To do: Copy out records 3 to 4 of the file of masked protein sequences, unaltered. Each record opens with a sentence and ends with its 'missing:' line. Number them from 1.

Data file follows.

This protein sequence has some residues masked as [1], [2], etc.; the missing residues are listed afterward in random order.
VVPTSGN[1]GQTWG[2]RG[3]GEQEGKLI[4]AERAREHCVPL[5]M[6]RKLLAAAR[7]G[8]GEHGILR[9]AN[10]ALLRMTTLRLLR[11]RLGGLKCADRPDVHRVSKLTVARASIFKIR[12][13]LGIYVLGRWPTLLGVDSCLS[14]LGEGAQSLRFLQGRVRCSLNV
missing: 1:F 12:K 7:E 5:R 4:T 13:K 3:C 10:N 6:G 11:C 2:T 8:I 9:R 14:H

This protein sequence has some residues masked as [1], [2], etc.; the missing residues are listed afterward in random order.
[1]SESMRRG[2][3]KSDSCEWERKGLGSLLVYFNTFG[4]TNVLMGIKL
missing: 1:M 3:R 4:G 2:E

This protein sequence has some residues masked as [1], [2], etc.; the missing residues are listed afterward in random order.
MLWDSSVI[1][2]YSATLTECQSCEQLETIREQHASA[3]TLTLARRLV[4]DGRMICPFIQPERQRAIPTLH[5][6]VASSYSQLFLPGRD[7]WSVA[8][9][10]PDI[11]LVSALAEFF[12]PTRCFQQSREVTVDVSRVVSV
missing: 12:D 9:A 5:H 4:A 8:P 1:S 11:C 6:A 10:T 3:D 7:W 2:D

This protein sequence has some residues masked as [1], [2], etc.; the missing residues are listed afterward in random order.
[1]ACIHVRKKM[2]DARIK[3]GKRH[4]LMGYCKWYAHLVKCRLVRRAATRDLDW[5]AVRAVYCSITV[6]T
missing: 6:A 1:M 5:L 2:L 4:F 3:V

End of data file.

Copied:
This protein sequence has some residues masked as [1], [2], etc.; the missing residues are listed afterward in random order.
MLWDSSVI[1][2]YSATLTECQSCEQLETIREQHASA[3]TLTLARRLV[4]DGRMICPFIQPERQRAIPTLH[5][6]VASSYSQLFLPGRD[7]WSVA[8][9][10]PDI[11]LVSALAEFF[12]PTRCFQQSREVTVDVSRVVSV
missing: 12:D 9:A 5:H 4:A 8:P 1:S 11:C 6:A 10:T 3:D 7:W 2:D

This protein sequence has some residues masked as [1], [2], etc.; the missing residues are listed afterward in random order.
[1]ACIHVRKKM[2]DARIK[3]GKRH[4]LMGYCKWYAHLVKCRLVRRAATRDLDW[5]AVRAVYCSITV[6]T
missing: 6:A 1:M 5:L 2:L 4:F 3:V